After the river crossing at Rucky Chucky we plotted along at a good pace, but decided to hike the steeper climbs in order to conserve energy for the flat and downhill sections. When I got to mile 80 I decided to break the remainder of the course into four 5 mile sections. I thought this would be a good way to stay positive and not think too far ahead. At mile 85 my pace began to suffer despite Gary's best efforts to keep me moving. We were close to other runners, so Gary was frequent in his encouragement to maintain pace. At mile 88, I took in some caffeine. With the sun going down and the race nearing its end I didn't have to worry about dehydration from too much caffeine use. In about five minutes my energy levels spiked, and I entered what was probably my most aggressive section of the course. From mile 88-95 Gary and I were able to pull into 12th place, with the 11th place runner not too far ahead. It was an interesting situation because we thought, at the time, we were in 11th and were closing on the 10th place runner. This certainly increased how aggressive we were during this section. I may have bit off a little too much, too soon, as when we got to mile 95 mile my quads began to really become non-responsive on the descents. I slowed significantly, slipping into 15th place. I actually looked forward to the climb from miles 97-99 because my muscles desperately needed a change from the tired descents. When we reached the top of Robie Point we had only one mile of pavement and track until the finish line.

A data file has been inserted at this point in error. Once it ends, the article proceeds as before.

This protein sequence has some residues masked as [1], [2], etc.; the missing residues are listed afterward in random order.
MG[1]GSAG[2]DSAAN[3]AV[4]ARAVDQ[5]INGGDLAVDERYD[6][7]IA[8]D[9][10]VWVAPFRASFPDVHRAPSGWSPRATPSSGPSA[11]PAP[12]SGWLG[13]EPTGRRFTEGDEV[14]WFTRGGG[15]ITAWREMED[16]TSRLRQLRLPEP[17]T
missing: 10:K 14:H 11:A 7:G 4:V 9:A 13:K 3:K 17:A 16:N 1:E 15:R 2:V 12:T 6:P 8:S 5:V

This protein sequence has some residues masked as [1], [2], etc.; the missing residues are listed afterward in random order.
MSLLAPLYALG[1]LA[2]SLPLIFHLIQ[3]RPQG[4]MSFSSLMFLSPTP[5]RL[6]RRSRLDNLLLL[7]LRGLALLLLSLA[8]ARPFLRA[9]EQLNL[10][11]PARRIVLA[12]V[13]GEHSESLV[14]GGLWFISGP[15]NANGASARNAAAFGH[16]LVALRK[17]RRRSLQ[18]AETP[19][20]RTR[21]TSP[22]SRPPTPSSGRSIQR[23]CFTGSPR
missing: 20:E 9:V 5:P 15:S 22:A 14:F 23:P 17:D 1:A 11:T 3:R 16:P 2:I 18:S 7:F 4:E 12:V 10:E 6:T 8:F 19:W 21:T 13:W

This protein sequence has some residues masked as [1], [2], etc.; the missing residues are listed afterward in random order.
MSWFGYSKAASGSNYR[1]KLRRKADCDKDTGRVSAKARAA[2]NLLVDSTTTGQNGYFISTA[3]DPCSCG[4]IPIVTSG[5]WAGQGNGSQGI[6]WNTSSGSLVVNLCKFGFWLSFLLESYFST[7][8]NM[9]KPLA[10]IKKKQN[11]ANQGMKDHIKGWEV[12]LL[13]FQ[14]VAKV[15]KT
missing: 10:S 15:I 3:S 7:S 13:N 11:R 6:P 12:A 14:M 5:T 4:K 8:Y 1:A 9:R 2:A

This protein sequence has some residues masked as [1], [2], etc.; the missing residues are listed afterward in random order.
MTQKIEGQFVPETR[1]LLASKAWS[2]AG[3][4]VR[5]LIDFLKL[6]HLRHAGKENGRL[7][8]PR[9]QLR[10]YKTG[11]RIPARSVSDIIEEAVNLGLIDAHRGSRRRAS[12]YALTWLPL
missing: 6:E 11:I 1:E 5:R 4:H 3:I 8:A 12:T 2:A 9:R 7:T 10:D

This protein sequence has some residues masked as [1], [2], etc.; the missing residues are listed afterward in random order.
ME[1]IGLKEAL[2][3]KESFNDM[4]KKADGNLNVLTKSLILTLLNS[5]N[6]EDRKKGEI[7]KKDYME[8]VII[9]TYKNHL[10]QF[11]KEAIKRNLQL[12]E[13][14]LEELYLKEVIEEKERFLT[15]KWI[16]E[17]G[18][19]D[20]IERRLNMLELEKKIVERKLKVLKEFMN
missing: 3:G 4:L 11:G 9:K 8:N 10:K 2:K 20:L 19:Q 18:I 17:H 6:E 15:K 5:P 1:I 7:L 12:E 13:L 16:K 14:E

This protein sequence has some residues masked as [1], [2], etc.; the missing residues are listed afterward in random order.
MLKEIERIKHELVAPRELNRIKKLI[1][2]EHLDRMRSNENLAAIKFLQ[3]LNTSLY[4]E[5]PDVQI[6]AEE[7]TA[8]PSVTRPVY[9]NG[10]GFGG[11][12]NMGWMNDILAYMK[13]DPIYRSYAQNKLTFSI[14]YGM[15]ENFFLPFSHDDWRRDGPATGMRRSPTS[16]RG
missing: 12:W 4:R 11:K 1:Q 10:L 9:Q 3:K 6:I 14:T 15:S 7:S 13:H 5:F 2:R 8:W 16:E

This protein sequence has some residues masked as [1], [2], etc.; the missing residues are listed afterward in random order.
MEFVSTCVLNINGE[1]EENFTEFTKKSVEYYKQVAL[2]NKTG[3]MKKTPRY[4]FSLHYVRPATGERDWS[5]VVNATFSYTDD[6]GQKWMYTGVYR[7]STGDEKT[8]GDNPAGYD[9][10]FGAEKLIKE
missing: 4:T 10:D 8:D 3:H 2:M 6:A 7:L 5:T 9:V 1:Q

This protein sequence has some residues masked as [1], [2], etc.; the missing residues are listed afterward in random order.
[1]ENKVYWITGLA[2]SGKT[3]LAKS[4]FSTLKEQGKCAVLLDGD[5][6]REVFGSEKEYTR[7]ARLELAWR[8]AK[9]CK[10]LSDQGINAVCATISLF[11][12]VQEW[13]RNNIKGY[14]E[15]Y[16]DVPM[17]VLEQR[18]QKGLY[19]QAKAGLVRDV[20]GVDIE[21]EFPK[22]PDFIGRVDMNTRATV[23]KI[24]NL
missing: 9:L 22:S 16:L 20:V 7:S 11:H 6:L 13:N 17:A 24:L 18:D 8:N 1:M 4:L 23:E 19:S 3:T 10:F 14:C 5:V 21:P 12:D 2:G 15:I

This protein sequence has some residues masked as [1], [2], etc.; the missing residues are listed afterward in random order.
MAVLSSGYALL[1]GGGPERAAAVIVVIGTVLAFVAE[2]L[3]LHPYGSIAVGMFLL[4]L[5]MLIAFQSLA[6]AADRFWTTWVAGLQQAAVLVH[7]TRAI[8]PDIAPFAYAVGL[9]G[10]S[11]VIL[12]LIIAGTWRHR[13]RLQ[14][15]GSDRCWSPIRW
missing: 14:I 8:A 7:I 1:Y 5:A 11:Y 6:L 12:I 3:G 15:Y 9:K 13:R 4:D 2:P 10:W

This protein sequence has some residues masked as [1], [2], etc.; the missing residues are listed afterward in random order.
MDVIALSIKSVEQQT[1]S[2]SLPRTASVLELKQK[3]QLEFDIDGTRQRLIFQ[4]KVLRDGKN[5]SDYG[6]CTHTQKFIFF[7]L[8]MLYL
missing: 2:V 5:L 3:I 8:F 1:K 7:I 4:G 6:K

It felt so good to be on concrete after being on the trails for so long. With no runner close enough to catch, and no runner close enough to run us down, Gary and I steadily moved towards the finish. We entered the track and I crossed the finish line in a time of 16 hrs., 53 min., 25 sec. It was great to be able to talk to the other runners and spectators about the race. I was especially excited to see Timothy Olsen, who we had heard was way ahead of course record pace. He was able to win with a time of 14 hrs., 46 min., breaking Geoff Roes' previous record of 15 hrs., 07 min. This also sealed the Montreal Cup Trophy Series win for him, which was a goal of his going into the race.